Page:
Okay so everyone knows I big chopped again end of last year. Nothing new. But what I’ve been pleasantly surprised by is the number of you who have told me you’d love to cut your hair and try the tapered cut. Some have gone ahead, others are still wondering if they should go through with it. For ladies who are still relaxed and are considering jumping ship to join us naturalistas, you can have a read on my advice here. This is particularly for the ladies who are already natural and have grown their hair to a certain length and fancy a change, like I did, and rock the tapered fro.
Think about it
I thought long and (sort of) hard about cutting my hair. I’d flirted with the idea many times the year before I did because my hair was starting to bore me – I’m just keeping it real. It got to a length where I wasn’t enjoying it as much as I used to and I lusted after other women’s shorter do’s. Then as you know, my hair made the decision for me when life blessed me with a baby but in turn took a lot of my hair with it. I had more than a year to consider and reconsider my cut, so take the time to really think about it because once you’ve cut your hair, that’s pretty much it…until it grows back, of course. There are a couple of ways you can imitate a tapered cut with your hair, just to experiment with the look before you actually to the chop. I think this will help you get a rough idea if it’ll suit you before committing to it.
Note your reasons
If you’re a style freak (like my past self) then yes, a tapered cut isn’t going to offer you as much in terms of style versatility. Sure, you can modify your cut by setting it in different ways (twist out, perm rod, Bantu knot out). But if you want a puff? Forget about it. A tapered cut gives you a style already, it shapes your fro in such a way that you can get away with not doing much else to it because it’s a style on its own. Having said that, you can definitely still change it up slightly if you want. But the styles aren’t going to be as drastic as with your longer hair.
Keep it to yourself
I’m not saying don’t tell anyone. Just select the people you do share this decision with carefully, and yeah, keep it to a few key persons. For example, if you’re still playing with the idea of cutting, don’t tell the friend who is a die-hard weave or long hair fan. You’re not going to get much support from her. Or the Auntie who only loved your natural hair when it was longer but was calling you wild and unkempt when you were rocking a TWA. Their biased views will only dissuade you from going ahead with it. Which leads me to my next point…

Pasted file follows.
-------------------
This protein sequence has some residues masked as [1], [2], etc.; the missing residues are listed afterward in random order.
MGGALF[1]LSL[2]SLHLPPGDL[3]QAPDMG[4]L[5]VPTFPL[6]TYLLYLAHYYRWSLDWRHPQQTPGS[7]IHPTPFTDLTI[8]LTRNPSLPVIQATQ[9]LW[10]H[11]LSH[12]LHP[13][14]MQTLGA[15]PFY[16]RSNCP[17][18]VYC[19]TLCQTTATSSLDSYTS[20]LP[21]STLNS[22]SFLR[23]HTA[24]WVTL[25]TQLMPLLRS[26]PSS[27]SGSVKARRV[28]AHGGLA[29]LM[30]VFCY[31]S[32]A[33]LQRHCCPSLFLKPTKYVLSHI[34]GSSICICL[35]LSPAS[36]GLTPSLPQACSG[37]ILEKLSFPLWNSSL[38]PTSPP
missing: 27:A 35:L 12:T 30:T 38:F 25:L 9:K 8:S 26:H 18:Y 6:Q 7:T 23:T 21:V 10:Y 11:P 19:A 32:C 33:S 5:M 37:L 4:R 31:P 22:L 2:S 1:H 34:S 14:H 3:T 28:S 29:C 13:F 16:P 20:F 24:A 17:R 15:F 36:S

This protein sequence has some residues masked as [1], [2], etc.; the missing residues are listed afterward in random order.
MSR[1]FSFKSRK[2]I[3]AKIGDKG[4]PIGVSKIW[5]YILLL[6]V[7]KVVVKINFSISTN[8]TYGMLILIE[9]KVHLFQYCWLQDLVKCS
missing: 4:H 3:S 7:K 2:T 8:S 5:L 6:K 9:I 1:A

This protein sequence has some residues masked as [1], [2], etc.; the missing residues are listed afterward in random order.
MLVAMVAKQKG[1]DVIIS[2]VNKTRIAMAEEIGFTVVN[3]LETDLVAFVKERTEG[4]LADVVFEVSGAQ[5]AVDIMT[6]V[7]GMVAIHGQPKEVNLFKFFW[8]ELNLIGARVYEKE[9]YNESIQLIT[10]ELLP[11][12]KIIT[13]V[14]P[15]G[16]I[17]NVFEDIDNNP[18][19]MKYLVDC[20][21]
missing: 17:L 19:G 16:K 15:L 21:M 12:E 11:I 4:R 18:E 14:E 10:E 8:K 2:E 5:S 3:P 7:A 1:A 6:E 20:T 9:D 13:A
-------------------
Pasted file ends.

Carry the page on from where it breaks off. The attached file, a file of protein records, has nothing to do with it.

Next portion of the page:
Don’t not cut your hair for others
This is something I faced when I put my thoughts on the table. We’re so obsessed with long hair that we get upset when someone who does have long hair cuts it. Please don’t cut your hair! Why are you cutting it? Keep growing it! I wish I had your long hair. Yeah well you don’t, and you don’t have to deal with it every day, every night, every freaking wash day! A friend of mine kept her long dreads for years because she didn’t want to disappoint people with a cut but she was miserable with the maintenance of it. It’s all good and well to take (important) people’s opinions into consideration but at the end of the day, my time, my products, my money. My hair.
It might be more work
I say might because it all depends on how much work you used to put into your longer hair. My experience? The first month or two after my chop was very foreign to me. All of a sudden, I went from sleeping in two big twist pigtails to stretch my hair to about ten of them. By nature, tapered hair is all sorts of different lengths so you need to keep in mind that the top and front sections will need different attention to the back. For me, I figured those two areas out quickly. It was the middle that perplexed me for awhile. It wasn’t quite long enough to do a twist or braid but not short enough for palm rolling. So now that my hair’s longer all around, I’ve gotten more comfortable with styling it.
You may have to re-learn some things
I completely forgot how much drier a TWA is compared to longer natural hair. And there were quite a few other things that I had completely forgotten about. My hair reminded me that shorter natural hair needs different attention and care than longer natural hair. Just like I advise my followers transitioning from relaxed to natural, your TWA doesn’t behave the same as long natural hair (well, mine doesn’t). So try to be patient if you’re wondering why that bomb gel isn’t working on your twist outs anymore. Chances are, the weight of the longer hair gave it extra oompf to give you a certain look that you can’t really achieve now that you’ve cut it. So, be open to getting to know your fro again.
All in all, this definitely shouldn’t be to dissuade you from cutting your hair. I still have no regrets and I don’t miss my longer hair. I love the style it’s in and it makes so much sense for me. I just want you to make sure it makes sense for you too.